The top three things people fear most are public speaking, death, and the dentist's office.
OK, I admit that I made up the last one. I know that people definitely fear speaking in front of an audience and that the thought of death keeps some awake at night; however, I'm not as certain about the dentist's office.
Though it's true that not everyone hates the dentist, I'd bet that if you polled 100 people, going to the dentist would not be on anyone's top 1,000 list of favorite activities.
So if most people don't like going to the dentist, how can dentists at least make the visits less intimidating? First, they could make the mundane remarkable, as Amber Naslund shows us. Or maybe they could ensure people that they'll meet their future spouse there (Watch 30 Rock's "Future Husband" clip.)
Although both options—the serious (Naslund's post) and the silly (the 30 Rock clip)—would certainly make your dentist visit more entertaining, I'd like to focus on email marketing.
According to the Direct Marketing Association, email marketing returned $43.62 for every dollar spent on it in 2009 and is expected to return $42.08 for every dollar spent on it in 2010. (Also, I work at Blue Sky Factory, an email-service provider, and that's where my expertise lies.)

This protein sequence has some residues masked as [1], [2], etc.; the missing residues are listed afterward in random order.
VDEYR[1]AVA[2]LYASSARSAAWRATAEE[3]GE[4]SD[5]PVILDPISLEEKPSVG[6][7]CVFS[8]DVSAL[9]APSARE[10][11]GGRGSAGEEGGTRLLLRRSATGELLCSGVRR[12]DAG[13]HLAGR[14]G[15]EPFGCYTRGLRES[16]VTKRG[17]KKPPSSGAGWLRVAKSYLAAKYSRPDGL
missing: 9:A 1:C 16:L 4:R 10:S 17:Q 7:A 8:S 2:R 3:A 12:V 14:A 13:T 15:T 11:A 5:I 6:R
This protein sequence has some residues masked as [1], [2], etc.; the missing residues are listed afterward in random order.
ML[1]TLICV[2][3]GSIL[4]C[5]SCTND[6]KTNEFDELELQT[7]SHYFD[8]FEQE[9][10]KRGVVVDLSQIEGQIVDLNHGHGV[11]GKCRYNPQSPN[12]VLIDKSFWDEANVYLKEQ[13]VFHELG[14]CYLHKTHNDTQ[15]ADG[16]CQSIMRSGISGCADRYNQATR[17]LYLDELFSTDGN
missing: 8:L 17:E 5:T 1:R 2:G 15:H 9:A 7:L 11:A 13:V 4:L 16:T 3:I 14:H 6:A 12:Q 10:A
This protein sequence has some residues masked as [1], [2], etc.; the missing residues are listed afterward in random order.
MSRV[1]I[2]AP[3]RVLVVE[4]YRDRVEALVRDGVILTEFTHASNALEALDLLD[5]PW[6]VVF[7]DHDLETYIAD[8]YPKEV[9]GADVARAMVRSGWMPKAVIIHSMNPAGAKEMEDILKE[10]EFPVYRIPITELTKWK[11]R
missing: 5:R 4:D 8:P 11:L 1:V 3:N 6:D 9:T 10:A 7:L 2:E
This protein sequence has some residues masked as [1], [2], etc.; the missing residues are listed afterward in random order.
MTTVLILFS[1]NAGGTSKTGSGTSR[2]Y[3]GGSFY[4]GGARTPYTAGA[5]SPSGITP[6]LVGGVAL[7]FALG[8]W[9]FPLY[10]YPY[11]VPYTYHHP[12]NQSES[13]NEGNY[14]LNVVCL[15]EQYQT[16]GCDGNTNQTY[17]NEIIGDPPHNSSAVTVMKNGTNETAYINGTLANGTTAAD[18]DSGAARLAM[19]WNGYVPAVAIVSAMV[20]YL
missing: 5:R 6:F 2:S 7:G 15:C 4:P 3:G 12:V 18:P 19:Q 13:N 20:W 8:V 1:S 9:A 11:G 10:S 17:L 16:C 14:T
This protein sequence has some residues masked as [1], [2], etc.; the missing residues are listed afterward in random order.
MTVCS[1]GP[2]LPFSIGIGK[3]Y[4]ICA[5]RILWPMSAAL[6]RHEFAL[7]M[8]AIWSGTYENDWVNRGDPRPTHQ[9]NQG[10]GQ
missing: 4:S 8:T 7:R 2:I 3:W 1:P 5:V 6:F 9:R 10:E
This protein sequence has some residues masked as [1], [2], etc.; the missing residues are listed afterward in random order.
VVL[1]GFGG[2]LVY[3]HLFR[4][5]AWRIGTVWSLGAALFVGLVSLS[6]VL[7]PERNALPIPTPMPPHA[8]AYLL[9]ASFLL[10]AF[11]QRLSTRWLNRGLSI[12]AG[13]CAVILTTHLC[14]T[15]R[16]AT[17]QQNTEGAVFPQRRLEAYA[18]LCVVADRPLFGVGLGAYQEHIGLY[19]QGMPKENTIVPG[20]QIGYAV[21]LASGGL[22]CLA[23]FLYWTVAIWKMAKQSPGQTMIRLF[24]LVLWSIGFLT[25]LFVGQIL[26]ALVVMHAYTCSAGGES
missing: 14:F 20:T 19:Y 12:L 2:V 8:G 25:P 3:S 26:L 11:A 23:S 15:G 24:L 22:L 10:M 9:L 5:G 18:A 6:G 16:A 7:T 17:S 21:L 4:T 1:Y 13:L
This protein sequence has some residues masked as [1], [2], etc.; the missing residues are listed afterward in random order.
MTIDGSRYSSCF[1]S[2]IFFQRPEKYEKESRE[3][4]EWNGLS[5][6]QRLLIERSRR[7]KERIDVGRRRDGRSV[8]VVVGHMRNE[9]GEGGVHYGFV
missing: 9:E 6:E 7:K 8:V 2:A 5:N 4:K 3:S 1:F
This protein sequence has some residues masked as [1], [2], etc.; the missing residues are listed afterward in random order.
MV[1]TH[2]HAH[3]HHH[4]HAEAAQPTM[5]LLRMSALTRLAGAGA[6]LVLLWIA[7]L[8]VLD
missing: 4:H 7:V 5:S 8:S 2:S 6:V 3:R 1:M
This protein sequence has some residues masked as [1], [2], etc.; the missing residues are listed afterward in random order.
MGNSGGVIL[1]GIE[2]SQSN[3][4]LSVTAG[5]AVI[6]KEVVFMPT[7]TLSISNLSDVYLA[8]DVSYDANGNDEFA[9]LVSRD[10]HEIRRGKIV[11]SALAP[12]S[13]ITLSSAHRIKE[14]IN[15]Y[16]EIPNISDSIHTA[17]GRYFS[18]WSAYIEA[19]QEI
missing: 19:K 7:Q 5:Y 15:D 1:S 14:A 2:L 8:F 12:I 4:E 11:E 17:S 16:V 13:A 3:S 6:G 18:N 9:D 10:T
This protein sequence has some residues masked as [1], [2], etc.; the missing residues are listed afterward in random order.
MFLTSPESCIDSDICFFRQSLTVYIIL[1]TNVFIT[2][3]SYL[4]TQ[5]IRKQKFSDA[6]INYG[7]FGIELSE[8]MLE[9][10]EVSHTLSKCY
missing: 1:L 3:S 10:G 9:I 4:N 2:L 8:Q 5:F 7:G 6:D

Foothill Dental Understands Email Marketing
My dentist is Dr. Matt Stohl of Foothill Dental. As an email-marketing nut, instead of critiquing how he administers Novocain or how the hygienist flosses my teeth... I think about how the staff communicates with customers.
My dentist gets it. He understands the power of communication. He's not "doing social media" in the way we think of it. Foothill Dental does not have a Twitter account or Facebook fan page. (Could you see yourself being a fan of your dentist?) Foothill Dental doesn't blog or answer questions on LinkedIn. It doesn't use Gowalla or Foursquare. Foothill Dental leverages the awesome power of email marketing.
Here's how Foothill does it.
- Ask. It's simple yet often forgotten. When I made my initial appointment, Foothill asked for my email address.
- What's in it for me? Some people (like my mom) are still hesitant to give out their email address. If you are going to take the time to ask customers for their personal information, tell them what's in it for them. The receptionist at Stohl's office told me that the staff would use my email address to remind me of appointments. Simple, yet powerful.
- Follow-through. Too often, marketers set expectations yet either don't follow through or stray from the promise. Sure enough, though, two days before my scheduled appointment, the below email landed in my inbox. The from name—Foothill Dental—was appropriate. I may have ignored the message had it come from Dr. Matt Stohl. Although the subject line could have been a bit more personalized, overall it worked. I opened the email.